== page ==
Distracted driving killed more than 3,330 people in the U.S. in 2012 and is so serious an issue it has its own government website. Meanwhile, the auto industry is in a mad rush to fulfill our desire to be constantly connected by ever more capable infotainment systems, a market worth more than $30 billion globally. Automakers say these devices aren’t distracting because they offer voice recognition. The logic is easy and tempting to accept: Yes, of course you can keep your eyes on the road, your hands on the wheel, and your brain on your phone!
A study from MIT’s AgeLab challenges that logic by comparing how well humans drive while entering a destination address using Google Glass, voice recognition on a Samsung Galaxy S4 smartphone, and the same phone’s touchscreen. Turns out, hands-free driving doesn’t mean distraction-free driving. But whether Google Glass, which is largely hands-free and uses visuals projected into your line of sight), is the the best of a bad lot hasn’t been answered just yet.
The subjects were 25 students from MIT and nearby schools, all of whom got $40 for their time and have been driving for at least three years. The researchers don’t usually use students as subjects, but wanted people who would be more familiar with a novel technology like Google Glass. They used a simulator (a stationary 2001 VW Beetle in front of an 8-by-6-foot screen) because it’s safer than putting people in real cars, especially when the point is testing suboptimal driving conditions. They selected the S4 because it’s a popular phone that uses the same Android architecture as Glass. They focused on destination entry as the task because it’s a common demand while driving.
To evaluate how the devices impacted driving, the researchers used a system called Detection Response Task, or DRT: When an LED within a subject’s field of vision turns on, he responds using a small switch attached to his finger. This approximates the experience of seeing a brake light on a car ahead, recording how quickly the subject registers what’s happening. Delays longer than a second count as a “miss.” The researchers also recorded how long the subjects took to enter their destination and how much they deviated from their speed and lane position in the process.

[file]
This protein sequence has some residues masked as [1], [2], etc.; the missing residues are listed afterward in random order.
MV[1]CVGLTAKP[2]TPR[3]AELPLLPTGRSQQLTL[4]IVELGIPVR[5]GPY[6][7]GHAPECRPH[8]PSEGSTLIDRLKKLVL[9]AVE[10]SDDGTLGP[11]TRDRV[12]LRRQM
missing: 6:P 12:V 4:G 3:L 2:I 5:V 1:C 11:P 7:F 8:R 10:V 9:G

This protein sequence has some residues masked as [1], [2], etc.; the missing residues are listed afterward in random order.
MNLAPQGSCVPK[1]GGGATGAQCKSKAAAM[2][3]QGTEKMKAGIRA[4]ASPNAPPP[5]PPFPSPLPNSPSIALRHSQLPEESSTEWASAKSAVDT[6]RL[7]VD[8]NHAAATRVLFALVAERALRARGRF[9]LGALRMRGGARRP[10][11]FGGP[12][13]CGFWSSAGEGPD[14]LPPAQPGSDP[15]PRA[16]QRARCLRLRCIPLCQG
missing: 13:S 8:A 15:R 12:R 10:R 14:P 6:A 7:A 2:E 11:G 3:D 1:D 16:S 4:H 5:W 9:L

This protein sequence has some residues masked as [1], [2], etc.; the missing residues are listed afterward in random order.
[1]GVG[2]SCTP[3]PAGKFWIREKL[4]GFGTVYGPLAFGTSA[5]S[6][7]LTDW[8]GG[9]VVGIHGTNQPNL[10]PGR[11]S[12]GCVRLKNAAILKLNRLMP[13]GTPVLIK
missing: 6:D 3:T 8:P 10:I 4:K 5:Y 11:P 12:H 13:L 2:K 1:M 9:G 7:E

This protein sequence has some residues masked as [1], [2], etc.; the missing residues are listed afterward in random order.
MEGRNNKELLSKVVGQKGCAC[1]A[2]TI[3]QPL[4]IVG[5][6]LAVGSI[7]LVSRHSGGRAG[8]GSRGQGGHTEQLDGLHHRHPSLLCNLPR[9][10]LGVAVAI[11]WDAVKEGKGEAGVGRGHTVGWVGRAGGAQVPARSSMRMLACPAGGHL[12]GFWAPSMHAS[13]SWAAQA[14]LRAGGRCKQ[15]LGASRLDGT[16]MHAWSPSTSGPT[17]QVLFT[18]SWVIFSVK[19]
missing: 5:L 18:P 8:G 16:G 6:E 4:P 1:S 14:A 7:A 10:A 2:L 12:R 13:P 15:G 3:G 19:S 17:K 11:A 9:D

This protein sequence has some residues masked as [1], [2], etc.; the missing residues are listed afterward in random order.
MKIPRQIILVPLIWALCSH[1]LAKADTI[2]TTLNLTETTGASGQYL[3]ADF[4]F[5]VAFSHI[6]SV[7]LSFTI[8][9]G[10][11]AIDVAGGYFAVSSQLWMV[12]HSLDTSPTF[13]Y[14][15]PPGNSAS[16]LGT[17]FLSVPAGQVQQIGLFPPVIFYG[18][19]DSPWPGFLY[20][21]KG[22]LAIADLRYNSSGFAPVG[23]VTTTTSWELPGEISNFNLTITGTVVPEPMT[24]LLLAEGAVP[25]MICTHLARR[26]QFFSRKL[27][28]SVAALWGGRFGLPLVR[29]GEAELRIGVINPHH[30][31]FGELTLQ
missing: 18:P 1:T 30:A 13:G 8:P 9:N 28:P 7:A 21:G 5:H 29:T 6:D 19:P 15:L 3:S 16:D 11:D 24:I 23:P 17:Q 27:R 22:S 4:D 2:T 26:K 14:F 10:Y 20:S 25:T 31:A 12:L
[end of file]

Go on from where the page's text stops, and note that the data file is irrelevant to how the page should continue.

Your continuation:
There are no shocking results here, and much of what the researchers found reinforces what we already know. Using a touchscreen is more distracting than using a voice recognition system. The voice systems on Google Glass and the S4 produced similar results, but drivers did best of all when they just concentrated on, you know, driving.
There are two big takeaways. First, using any kind of technology negatively impacts your attention to driving. Second, voice inputs are a more effective answer than touch interfaces when it comes to attention allocation. Voice inputs are “associated with lower subjective workload ratings, apparently better lateral control (lower standard deviation of lateral lane position), shorter task durations, faster DRT reaction times, and lower DRT miss rates,” the authors write. But they don’t rush to any conclusions. The “cognitive demands” of voice recognition are “potentially less than the cognitive interactions involved in visually and manually typing,” says Bruce Mehler, one of the report’s authors.
When it comes to comparing Google Glass and the S4 voice input, the differences are harder to parse. The study found that although Glass was quicker for entering a destination, it came with twice the miss percentage (how often the subjects took more than a second to respond to the LED light). “Whether one or the other equates to an overall safer driving experience is an open question,” the authors write.
But as the MIT study shows, voice recognition of either ilk is hardly a cure-all, since it requires cognitive energy that would otherwise go to interpreting and reacting to visual stimuli. A June 2013 report by the AAA Foundation for Traffic Safety, conducted by University of Utah researchers, found hands-free tasks like listening to and writing emails can be riskier than holding and talking on a cellphone, since the cognitive task load is heavier.
What we need is more studies to produce concrete data. We have plenty of information on the risks involved with visual distractions, but little on the effects of cognitive demands that don’t take our eyes off the road. It’s hard to believe we’ll be able to fully divorce ourselves from our gadgets while driving, if it’s possible at all. But if we can point to data that tells us which options are best, in which situations, it’ll be a step toward reducing accidents on the road.
More from Wired: